Rare work on magnetic variation
By CHURCHMAN, John , 1804

The Magnetic Atlas, or Variation Charts of the whole Terraqueous Globe; comprising a system of variation and dip of the needle, by which, the observations being truly made, the longitude may be ascertained. The fourth edition with considerable additions.

  • Author: CHURCHMAN, John
  • Publication place: London
  • Publisher: printed by C. & R. Baldwin, sold by J. Egerton, Richardson and all chart and booksellers
  • Publication date: 1804.
  • Physical description: Quarto (290 by 230mm) 3 folding engraved charts, uncut, some leaves unopened, original paper-covered boards, expertly rebacked to style, modern morocco backed box.

    Collation: A1-4, a1-4, c1, B-K in fours, L1-2, M1-4, N1 (pp.[i-]xviii,[i-]xxix,[30]-86).
  • Inventory reference: 1230


Fourth expanded edition of a scarce and unusual work by an early self-taught American scientist: an interesting footnote to the eighteenth century history of navigation in general and the search for a method of measuring longitude in particular.

The first edition of the present work was published in 1790 under the title An Explanation of the Magnetic Atlas, or Variation Chart. A nineteenth century history of Chester County, Pennsylvania, noted that the book encountered “violent opposition from some characters of eminence in the learned world … who could not relish that an obscure and self taught genius should acquire ideas that had so long escaped the penetration of men who had long been familiar with the illuminations of science” (pp.497-8). In 1794, Churchman published a much expanded edition of his work under a new title, which was followed by an 1800 edition and then the present final edition, “with considerable additions,” in 1804. The text presents a rich history of navigational accounts and scientific speculation on the subject of magnetic variation and offers methods for determining longitude based on the revolution of magnetic points around the Earth’s north and south poles. A final chapter poses an interesting hypothesis on major shifts in coastal boundaries based on “magnetic tides,” and the appendix prints numerous excerpts of responses to Churchman’s work. The folding charts, all dated July 1, 1794, include “A Stereographic Projection of the Sphere on the Plane of the First Magnetic Meridian” and two large hand-colored charts (one of the northern and one of the southern hemispheres with their magnetic orbits). John Churchman (1753-1805) was a Pennsylvania-born surveyor who published two maps of the Delaware and Chesapeake Bays in 1778 and the early 1780s. During the time of his surveying work, Churchman was privately speculating on problems concerning the variation of the compass, “why it should change, at one time quick, at another time slow, now become stationary, and then retrograde” – phenomena that had never been sufficiently explained by science (p. iv). In 1787, he presented a geographic chart of magnetic variation and his theories surrounding it to the American Philosophical Society, where he received “mild encouragement” (Smith, p.83). He continued to pursue his investigations for the remainder of his life, publishing four editions of this work on the subject between 1790 and 1804, corresponding with numerous notable scientists and learned societies, and speaking at learned societies throughout Europe. He died at sea in 1805.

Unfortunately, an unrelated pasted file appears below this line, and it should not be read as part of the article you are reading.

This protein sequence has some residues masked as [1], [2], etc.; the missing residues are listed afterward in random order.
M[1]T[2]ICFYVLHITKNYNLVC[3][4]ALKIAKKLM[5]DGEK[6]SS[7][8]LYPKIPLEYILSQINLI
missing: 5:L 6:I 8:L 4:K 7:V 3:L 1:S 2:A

1. Sabin 13026 (another ed)
  2. J. Smith Futhey & Gilbert Cope History of Chester County, Pennsylvania (Philadelphia, 1881)
  3. Murphy D. Smith "Realms of Gold" A Catalogue of Maps in the Library of the American Philosophical Society (Philadelphia, 1991).

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